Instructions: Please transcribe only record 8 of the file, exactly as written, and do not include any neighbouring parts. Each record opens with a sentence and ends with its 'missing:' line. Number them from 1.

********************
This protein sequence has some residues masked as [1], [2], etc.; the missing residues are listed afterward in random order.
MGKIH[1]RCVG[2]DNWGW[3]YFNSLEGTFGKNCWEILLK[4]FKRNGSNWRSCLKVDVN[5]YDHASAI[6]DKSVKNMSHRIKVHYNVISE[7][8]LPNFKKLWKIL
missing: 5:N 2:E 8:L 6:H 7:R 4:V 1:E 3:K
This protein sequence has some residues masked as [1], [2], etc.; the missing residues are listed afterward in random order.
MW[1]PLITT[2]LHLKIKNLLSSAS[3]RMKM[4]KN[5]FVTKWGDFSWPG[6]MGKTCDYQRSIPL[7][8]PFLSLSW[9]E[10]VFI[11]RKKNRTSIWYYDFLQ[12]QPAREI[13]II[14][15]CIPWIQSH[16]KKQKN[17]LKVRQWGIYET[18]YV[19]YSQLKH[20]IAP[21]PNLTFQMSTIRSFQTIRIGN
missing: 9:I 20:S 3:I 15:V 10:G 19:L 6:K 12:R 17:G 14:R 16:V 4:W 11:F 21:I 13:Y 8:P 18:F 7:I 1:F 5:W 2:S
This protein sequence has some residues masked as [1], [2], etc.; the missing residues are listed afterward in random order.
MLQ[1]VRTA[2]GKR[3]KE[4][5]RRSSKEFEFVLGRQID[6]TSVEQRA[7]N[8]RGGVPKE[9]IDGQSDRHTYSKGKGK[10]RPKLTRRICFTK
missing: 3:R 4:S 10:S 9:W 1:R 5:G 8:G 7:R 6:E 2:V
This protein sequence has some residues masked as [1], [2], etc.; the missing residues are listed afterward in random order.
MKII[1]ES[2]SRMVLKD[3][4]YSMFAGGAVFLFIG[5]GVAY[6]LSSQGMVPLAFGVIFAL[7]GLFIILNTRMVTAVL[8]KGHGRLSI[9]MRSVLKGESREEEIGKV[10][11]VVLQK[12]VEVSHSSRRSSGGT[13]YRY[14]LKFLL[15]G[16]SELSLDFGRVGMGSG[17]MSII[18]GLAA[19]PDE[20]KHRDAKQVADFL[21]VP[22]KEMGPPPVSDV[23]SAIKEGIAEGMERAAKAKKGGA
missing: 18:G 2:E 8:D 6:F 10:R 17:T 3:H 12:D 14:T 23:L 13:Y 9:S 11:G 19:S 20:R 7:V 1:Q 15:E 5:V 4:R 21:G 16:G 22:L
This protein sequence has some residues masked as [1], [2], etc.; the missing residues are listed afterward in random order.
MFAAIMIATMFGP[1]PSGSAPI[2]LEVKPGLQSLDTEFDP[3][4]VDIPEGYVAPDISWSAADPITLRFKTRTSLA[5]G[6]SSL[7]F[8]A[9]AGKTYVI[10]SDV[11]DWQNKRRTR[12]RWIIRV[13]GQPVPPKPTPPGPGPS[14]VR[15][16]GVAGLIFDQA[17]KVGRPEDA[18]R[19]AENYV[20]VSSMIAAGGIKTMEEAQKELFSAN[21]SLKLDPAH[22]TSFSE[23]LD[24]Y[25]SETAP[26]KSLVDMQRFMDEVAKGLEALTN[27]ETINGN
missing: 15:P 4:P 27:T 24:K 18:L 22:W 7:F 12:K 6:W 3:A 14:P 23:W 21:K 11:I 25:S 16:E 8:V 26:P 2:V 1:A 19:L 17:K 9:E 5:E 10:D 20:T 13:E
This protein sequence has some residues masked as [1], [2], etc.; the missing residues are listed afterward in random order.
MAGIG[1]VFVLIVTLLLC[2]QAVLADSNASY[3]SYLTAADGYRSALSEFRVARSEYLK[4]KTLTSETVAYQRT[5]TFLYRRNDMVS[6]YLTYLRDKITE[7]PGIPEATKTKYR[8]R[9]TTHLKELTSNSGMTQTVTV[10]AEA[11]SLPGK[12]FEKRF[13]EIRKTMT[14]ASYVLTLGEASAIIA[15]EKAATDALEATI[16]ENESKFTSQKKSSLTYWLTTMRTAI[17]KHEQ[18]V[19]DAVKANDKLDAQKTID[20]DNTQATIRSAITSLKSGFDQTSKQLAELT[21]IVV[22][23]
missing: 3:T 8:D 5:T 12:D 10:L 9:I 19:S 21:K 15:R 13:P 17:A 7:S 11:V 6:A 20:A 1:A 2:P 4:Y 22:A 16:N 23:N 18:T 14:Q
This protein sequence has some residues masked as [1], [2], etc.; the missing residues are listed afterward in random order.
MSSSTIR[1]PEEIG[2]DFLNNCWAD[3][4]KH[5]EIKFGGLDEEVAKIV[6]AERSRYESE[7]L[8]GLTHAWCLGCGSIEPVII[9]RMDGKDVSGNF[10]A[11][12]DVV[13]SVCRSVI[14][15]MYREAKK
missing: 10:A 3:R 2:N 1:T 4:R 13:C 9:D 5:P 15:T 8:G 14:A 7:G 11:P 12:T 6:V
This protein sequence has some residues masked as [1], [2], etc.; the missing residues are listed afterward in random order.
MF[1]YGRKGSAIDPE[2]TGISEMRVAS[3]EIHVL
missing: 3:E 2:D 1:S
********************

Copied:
This protein sequence has some residues masked as [1], [2], etc.; the missing residues are listed afterward in random order.
MF[1]YGRKGSAIDPE[2]TGISEMRVAS[3]EIHVL
missing: 3:E 2:D 1:S